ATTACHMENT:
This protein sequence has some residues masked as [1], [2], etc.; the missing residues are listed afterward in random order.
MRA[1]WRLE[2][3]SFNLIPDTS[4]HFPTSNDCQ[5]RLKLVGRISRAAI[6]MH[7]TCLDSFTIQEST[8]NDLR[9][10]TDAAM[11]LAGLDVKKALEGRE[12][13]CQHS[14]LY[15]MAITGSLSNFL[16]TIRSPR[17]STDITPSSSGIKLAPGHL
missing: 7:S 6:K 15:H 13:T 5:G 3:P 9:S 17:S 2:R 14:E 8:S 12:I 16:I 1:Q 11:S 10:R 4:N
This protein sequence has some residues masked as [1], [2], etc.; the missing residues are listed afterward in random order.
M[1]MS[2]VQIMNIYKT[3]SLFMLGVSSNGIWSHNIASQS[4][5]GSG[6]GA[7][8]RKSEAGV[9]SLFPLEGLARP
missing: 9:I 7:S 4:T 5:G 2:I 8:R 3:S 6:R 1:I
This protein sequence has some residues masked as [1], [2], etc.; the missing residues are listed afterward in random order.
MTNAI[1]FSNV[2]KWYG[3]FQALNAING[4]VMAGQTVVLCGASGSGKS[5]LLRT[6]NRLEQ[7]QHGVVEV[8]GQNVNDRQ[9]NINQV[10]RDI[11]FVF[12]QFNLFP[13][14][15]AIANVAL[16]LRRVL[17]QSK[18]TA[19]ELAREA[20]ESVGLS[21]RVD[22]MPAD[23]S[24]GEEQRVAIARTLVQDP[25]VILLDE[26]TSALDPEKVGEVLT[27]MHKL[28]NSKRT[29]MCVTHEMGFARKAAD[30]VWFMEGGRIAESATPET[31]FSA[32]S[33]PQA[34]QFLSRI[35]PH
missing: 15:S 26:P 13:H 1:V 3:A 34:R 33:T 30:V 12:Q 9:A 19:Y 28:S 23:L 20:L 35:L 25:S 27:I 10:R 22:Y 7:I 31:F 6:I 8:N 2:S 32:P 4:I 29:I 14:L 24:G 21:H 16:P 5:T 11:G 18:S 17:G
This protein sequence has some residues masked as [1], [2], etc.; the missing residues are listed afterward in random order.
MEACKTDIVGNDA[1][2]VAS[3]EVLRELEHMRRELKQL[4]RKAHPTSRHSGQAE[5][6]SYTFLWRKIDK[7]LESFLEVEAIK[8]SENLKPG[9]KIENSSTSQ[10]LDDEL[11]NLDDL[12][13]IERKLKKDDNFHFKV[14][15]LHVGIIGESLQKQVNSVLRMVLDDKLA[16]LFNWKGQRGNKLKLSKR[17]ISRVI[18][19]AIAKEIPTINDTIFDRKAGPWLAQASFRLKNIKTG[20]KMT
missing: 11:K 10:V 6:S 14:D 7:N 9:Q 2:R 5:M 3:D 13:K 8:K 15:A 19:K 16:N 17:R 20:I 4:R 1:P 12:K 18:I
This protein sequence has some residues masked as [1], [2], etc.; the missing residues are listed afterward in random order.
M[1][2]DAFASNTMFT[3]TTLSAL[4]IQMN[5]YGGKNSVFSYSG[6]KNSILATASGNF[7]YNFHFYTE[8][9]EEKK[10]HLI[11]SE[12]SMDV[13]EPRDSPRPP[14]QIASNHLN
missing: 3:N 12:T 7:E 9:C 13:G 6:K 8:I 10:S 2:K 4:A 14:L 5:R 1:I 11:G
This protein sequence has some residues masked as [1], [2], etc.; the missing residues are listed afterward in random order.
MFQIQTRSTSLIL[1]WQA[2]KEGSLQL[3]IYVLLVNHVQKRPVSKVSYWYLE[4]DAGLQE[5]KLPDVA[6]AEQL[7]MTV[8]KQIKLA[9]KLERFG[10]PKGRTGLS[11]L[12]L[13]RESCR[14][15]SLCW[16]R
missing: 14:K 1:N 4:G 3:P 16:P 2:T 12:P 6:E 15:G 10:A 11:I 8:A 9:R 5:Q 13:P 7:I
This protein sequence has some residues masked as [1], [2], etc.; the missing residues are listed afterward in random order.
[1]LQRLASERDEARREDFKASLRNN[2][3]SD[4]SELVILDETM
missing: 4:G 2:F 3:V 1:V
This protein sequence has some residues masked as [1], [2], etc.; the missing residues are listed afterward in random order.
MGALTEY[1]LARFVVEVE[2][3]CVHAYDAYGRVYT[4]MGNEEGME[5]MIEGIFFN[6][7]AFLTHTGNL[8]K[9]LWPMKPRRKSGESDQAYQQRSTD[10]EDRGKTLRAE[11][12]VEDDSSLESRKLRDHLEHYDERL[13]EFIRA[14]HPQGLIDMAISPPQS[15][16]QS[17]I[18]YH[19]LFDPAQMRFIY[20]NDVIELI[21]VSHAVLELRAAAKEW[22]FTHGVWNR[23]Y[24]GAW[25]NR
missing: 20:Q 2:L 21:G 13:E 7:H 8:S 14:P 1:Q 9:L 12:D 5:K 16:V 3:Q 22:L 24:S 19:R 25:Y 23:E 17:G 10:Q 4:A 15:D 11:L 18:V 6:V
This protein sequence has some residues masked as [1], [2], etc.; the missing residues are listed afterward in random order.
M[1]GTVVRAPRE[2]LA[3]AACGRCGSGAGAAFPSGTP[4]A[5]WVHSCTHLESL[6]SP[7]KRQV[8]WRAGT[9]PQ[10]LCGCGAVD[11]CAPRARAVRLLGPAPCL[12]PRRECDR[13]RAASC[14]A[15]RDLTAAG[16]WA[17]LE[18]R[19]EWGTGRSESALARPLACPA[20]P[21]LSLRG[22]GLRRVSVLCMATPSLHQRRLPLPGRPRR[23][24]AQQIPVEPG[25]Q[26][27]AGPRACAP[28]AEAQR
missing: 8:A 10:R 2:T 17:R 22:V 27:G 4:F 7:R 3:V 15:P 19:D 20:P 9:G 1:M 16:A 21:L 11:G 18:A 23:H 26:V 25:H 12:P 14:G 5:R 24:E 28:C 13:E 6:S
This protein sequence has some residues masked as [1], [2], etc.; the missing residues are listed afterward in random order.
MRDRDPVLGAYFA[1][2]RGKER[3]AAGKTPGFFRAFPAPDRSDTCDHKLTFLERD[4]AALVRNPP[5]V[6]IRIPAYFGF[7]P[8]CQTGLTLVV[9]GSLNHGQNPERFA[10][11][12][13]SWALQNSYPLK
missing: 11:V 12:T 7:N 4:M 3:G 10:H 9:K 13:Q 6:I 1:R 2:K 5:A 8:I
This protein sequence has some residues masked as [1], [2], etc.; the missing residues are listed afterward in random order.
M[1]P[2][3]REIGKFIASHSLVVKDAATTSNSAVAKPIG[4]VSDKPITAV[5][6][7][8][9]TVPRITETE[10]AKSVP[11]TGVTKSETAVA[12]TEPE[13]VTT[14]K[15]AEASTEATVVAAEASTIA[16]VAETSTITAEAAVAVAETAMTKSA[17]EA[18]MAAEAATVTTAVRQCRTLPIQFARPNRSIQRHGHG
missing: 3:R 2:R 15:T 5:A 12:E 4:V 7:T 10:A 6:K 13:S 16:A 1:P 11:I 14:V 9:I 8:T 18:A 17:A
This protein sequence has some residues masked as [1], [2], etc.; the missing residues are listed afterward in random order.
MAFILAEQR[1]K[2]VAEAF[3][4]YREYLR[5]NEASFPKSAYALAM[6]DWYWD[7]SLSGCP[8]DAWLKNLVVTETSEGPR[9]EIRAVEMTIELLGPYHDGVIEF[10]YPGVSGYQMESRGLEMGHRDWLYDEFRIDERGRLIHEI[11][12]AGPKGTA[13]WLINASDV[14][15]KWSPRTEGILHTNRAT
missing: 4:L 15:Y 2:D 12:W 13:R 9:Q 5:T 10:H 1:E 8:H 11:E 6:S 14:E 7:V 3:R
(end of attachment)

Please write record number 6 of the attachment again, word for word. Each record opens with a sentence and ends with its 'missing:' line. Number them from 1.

This protein sequence has some residues masked as [1], [2], etc.; the missing residues are listed afterward in random order.
MFQIQTRSTSLIL[1]WQA[2]KEGSLQL[3]IYVLLVNHVQKRPVSKVSYWYLE[4]DAGLQE[5]KLPDVA[6]AEQL[7]MTV[8]KQIKLA[9]KLERFG[10]PKGRTGLS[11]L[12]L[13]RESCR[14][15]SLCW[16]R
missing: 14:K 1:N 4:G 3:P 16:P 2:T 12:P 6:E 15:G 10:A 11:I 8:A 9:R 5:Q 13:P 7:I